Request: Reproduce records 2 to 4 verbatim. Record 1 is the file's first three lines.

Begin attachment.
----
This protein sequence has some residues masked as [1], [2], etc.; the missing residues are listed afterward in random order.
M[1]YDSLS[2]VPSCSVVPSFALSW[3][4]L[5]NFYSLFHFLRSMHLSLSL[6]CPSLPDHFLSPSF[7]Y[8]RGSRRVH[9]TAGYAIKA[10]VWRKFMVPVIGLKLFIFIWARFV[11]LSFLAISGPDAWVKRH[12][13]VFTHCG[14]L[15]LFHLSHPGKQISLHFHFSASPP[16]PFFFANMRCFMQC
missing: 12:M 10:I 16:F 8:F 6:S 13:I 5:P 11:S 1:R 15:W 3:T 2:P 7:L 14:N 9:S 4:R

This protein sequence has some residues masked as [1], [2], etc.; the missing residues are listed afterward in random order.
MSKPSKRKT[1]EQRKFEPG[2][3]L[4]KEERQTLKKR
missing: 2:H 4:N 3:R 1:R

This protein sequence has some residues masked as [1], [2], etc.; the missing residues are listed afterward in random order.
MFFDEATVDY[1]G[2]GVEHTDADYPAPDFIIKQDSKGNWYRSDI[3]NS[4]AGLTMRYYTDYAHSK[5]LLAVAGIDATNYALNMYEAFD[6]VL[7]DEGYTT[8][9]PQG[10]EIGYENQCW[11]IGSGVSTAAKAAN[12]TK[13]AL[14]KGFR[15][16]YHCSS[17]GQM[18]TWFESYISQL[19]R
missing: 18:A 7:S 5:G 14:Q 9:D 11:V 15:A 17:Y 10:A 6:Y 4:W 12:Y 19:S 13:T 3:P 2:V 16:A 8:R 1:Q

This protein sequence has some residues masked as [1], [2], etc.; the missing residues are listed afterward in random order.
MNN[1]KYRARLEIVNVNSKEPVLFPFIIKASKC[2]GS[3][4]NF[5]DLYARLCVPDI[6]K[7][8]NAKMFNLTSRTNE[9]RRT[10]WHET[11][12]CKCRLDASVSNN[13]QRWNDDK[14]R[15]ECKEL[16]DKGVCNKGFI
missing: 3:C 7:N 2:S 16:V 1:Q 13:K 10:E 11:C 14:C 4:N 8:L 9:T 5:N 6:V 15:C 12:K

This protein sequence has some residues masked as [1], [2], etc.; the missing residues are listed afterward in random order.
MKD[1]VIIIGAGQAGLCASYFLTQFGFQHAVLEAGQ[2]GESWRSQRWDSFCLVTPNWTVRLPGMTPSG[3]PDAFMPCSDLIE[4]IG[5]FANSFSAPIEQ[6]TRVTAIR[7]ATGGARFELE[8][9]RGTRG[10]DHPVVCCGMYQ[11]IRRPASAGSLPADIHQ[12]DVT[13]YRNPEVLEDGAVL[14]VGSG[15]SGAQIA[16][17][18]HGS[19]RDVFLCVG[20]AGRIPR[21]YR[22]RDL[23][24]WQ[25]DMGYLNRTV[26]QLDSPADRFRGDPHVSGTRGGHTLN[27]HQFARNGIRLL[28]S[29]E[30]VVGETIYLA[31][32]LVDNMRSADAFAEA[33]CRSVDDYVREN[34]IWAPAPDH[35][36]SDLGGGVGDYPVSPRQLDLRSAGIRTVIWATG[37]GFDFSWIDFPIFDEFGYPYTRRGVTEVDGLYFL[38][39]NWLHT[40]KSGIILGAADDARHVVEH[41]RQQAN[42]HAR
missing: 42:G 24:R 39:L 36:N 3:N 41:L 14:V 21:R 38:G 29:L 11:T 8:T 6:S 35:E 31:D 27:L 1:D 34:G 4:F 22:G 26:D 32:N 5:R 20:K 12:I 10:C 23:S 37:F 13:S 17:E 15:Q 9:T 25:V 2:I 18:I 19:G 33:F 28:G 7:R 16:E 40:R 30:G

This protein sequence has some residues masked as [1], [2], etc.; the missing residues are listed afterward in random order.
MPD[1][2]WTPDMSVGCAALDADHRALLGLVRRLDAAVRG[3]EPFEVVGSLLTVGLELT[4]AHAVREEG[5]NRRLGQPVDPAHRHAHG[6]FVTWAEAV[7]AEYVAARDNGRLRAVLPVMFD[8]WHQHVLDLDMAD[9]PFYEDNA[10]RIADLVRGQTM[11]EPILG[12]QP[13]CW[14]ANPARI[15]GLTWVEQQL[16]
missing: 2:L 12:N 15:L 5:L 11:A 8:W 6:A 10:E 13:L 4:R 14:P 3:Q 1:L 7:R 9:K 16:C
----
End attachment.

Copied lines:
This protein sequence has some residues masked as [1], [2], etc.; the missing residues are listed afterward in random order.
MSKPSKRKT[1]EQRKFEPG[2][3]L[4]KEERQTLKKR
missing: 2:H 4:N 3:R 1:R

This protein sequence has some residues masked as [1], [2], etc.; the missing residues are listed afterward in random order.
MFFDEATVDY[1]G[2]GVEHTDADYPAPDFIIKQDSKGNWYRSDI[3]NS[4]AGLTMRYYTDYAHSK[5]LLAVAGIDATNYALNMYEAFD[6]VL[7]DEGYTT[8][9]PQG[10]EIGYENQCW[11]IGSGVSTAAKAAN[12]TK[13]AL[14]KGFR[15][16]YHCSS[17]GQM[18]TWFESYISQL[19]R
missing: 18:A 7:S 5:G 14:Q 9:D 11:V 15:A 17:Y 10:A 6:Y 4:W 12:Y 19:S 13:T 3:P 2:V 16:A 8:R 1:Q

This protein sequence has some residues masked as [1], [2], etc.; the missing residues are listed afterward in random order.
MNN[1]KYRARLEIVNVNSKEPVLFPFIIKASKC[2]GS[3][4]NF[5]DLYARLCVPDI[6]K[7][8]NAKMFNLTSRTNE[9]RRT[10]WHET[11][12]CKCRLDASVSNN[13]QRWNDDK[14]R[15]ECKEL[16]DKGVCNKGFI
missing: 3:C 7:N 2:S 16:V 1:Q 13:K 10:E 11:C 14:C 4:N 8:L 9:T 5:N 6:V 15:C 12:K